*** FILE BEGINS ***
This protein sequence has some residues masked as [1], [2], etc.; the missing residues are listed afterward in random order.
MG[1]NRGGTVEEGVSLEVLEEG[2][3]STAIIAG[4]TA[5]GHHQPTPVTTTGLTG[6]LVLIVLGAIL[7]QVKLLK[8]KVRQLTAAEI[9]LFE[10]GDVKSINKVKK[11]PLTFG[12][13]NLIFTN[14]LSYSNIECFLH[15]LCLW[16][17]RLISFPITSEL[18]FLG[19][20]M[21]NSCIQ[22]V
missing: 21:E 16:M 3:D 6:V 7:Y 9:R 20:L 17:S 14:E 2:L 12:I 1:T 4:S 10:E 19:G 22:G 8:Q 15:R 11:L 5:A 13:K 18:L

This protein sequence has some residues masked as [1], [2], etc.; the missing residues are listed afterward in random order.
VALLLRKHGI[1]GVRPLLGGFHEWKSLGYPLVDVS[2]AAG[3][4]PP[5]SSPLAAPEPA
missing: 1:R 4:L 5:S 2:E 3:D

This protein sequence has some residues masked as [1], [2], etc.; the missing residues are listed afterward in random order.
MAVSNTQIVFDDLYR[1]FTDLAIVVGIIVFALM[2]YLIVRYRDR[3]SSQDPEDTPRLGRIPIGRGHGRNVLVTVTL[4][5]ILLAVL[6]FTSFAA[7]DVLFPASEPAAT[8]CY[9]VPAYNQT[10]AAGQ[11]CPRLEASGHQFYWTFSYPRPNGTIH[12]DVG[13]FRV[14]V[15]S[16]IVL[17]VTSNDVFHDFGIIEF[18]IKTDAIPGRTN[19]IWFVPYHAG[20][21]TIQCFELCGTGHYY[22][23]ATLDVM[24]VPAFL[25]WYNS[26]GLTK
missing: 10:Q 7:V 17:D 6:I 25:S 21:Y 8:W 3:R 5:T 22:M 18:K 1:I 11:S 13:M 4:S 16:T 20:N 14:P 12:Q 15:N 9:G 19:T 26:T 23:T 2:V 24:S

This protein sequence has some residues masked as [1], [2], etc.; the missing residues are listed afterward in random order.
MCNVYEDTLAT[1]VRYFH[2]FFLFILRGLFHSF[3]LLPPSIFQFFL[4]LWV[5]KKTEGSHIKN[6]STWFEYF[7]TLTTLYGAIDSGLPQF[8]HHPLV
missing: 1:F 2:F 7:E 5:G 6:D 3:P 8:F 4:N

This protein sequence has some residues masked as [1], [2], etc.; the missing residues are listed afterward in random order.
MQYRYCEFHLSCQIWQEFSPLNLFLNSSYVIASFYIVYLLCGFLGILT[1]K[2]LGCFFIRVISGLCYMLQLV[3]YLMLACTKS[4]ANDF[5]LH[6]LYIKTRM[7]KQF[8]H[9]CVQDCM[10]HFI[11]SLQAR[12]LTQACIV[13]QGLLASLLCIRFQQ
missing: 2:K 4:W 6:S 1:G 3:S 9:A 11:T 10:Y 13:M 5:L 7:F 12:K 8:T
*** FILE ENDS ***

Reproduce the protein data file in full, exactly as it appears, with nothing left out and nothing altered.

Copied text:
This protein sequence has some residues masked as [1], [2], etc.; the missing residues are listed afterward in random order.
MG[1]NRGGTVEEGVSLEVLEEG[2][3]STAIIAG[4]TA[5]GHHQPTPVTTTGLTG[6]LVLIVLGAIL[7]QVKLLK[8]KVRQLTAAEI[9]LFE[10]GDVKSINKVKK[11]PLTFG[12][13]NLIFTN[14]LSYSNIECFLH[15]LCLW[16][17]RLISFPITSEL[18]FLG[19][20]M[21]NSCIQ[22]V
missing: 21:E 16:M 3:D 6:V 7:Y 9:R 20:L 17:S 14:E 2:L 12:I 1:T 4:S 10:E 19:G 22:G 8:Q 15:R 11:L 5:A 13:K 18:L

This protein sequence has some residues masked as [1], [2], etc.; the missing residues are listed afterward in random order.
VALLLRKHGI[1]GVRPLLGGFHEWKSLGYPLVDVS[2]AAG[3][4]PP[5]SSPLAAPEPA
missing: 1:R 4:L 5:S 2:E 3:D

This protein sequence has some residues masked as [1], [2], etc.; the missing residues are listed afterward in random order.
MAVSNTQIVFDDLYR[1]FTDLAIVVGIIVFALM[2]YLIVRYRDR[3]SSQDPEDTPRLGRIPIGRGHGRNVLVTVTL[4][5]ILLAVL[6]FTSFAA[7]DVLFPASEPAAT[8]CY[9]VPAYNQT[10]AAGQ[11]CPRLEASGHQFYWTFSYPRPNGTIH[12]DVG[13]FRV[14]V[15]S[16]IVL[17]VTSNDVFHDFGIIEF[18]IKTDAIPGRTN[19]IWFVPYHAG[20][21]TIQCFELCGTGHYY[22][23]ATLDVM[24]VPAFL[25]WYNS[26]GLTK
missing: 10:Q 7:V 17:D 6:I 25:S 21:Y 8:W 3:R 5:T 22:M 18:K 1:I 11:S 13:M 4:S 16:T 20:N 14:P 12:Q 15:N 9:G 19:T 26:T 23:T 2:V 24:S

This protein sequence has some residues masked as [1], [2], etc.; the missing residues are listed afterward in random order.
MCNVYEDTLAT[1]VRYFH[2]FFLFILRGLFHSF[3]LLPPSIFQFFL[4]LWV[5]KKTEGSHIKN[6]STWFEYF[7]TLTTLYGAIDSGLPQF[8]HHPLV
missing: 1:F 2:F 7:E 5:G 6:D 3:P 8:F 4:N

This protein sequence has some residues masked as [1], [2], etc.; the missing residues are listed afterward in random order.
MQYRYCEFHLSCQIWQEFSPLNLFLNSSYVIASFYIVYLLCGFLGILT[1]K[2]LGCFFIRVISGLCYMLQLV[3]YLMLACTKS[4]ANDF[5]LH[6]LYIKTRM[7]KQF[8]H[9]CVQDCM[10]HFI[11]SLQAR[12]LTQACIV[13]QGLLASLLCIRFQQ
missing: 2:K 4:W 6:S 1:G 3:S 9:A 11:T 10:Y 13:M 5:L 7:F 12:K 8:T